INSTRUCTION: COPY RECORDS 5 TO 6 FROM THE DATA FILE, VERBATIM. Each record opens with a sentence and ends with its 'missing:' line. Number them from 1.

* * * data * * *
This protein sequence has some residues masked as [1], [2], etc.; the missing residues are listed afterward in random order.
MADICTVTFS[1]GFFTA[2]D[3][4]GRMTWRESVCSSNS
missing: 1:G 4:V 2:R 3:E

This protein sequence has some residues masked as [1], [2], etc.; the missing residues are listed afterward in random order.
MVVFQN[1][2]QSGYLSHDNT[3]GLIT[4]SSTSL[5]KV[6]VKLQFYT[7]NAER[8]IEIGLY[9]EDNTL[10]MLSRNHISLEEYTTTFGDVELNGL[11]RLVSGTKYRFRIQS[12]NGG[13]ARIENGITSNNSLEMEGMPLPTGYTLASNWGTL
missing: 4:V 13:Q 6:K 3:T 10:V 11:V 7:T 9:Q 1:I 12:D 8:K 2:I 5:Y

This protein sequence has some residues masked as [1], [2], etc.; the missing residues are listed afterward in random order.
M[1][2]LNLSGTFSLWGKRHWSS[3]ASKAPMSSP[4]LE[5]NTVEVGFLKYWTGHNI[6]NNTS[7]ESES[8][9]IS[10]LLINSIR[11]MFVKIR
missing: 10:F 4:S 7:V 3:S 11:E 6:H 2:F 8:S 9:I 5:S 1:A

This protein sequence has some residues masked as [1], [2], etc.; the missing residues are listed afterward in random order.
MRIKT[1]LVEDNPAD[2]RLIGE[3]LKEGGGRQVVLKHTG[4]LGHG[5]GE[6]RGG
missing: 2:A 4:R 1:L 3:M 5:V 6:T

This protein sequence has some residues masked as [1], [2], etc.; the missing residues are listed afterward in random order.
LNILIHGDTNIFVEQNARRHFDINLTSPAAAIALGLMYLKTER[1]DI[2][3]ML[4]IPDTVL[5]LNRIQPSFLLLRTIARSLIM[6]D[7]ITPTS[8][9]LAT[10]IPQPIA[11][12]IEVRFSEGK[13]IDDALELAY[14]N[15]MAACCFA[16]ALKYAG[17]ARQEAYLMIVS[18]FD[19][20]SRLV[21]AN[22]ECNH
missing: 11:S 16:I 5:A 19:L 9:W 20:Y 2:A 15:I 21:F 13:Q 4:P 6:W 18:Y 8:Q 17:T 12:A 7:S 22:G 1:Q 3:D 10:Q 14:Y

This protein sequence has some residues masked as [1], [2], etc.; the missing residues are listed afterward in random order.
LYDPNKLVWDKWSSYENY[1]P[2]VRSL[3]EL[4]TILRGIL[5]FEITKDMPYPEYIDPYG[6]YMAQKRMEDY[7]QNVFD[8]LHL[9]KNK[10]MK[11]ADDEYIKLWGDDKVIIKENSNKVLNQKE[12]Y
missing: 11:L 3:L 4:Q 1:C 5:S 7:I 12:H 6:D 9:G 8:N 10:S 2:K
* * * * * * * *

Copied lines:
This protein sequence has some residues masked as [1], [2], etc.; the missing residues are listed afterward in random order.
LNILIHGDTNIFVEQNARRHFDINLTSPAAAIALGLMYLKTER[1]DI[2][3]ML[4]IPDTVL[5]LNRIQPSFLLLRTIARSLIM[6]D[7]ITPTS[8][9]LAT[10]IPQPIA[11][12]IEVRFSEGK[13]IDDALELAY[14]N[15]MAACCFA[16]ALKYAG[17]ARQEAYLMIVS[18]FD[19][20]SRLV[21]AN[22]ECNH
missing: 11:S 16:I 5:A 19:L 9:W 20:Y 2:A 15:I 21:F 13:Q 4:P 6:W 18:Y 8:Q 17:T 12:A 7:S 22:G 1:Q 3:D 10:Q 14:Y

This protein sequence has some residues masked as [1], [2], etc.; the missing residues are listed afterward in random order.
LYDPNKLVWDKWSSYENY[1]P[2]VRSL[3]EL[4]TILRGIL[5]FEITKDMPYPEYIDPYG[6]YMAQKRMEDY[7]QNVFD[8]LHL[9]KNK[10]MK[11]ADDEYIKLWGDDKVIIKENSNKVLNQKE[12]Y
missing: 11:L 3:L 4:Q 1:C 5:S 7:I 12:H 6:D 9:G 8:N 10:S 2:K